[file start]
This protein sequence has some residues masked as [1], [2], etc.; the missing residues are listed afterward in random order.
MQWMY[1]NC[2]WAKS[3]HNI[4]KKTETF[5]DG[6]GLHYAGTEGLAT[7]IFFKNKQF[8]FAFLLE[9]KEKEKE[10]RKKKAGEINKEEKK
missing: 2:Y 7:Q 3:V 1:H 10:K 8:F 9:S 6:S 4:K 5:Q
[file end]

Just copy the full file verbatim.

This protein sequence has some residues masked as [1], [2], etc.; the missing residues are listed afterward in random order.
MQWMY[1]NC[2]WAKS[3]HNI[4]KKTETF[5]DG[6]GLHYAGTEGLAT[7]IFFKNKQF[8]FAFLLE[9]KEKEKE[10]RKKKAGEINKEEKK
missing: 2:Y 7:Q 3:V 1:H 10:K 8:F 9:S 6:S 4:K 5:Q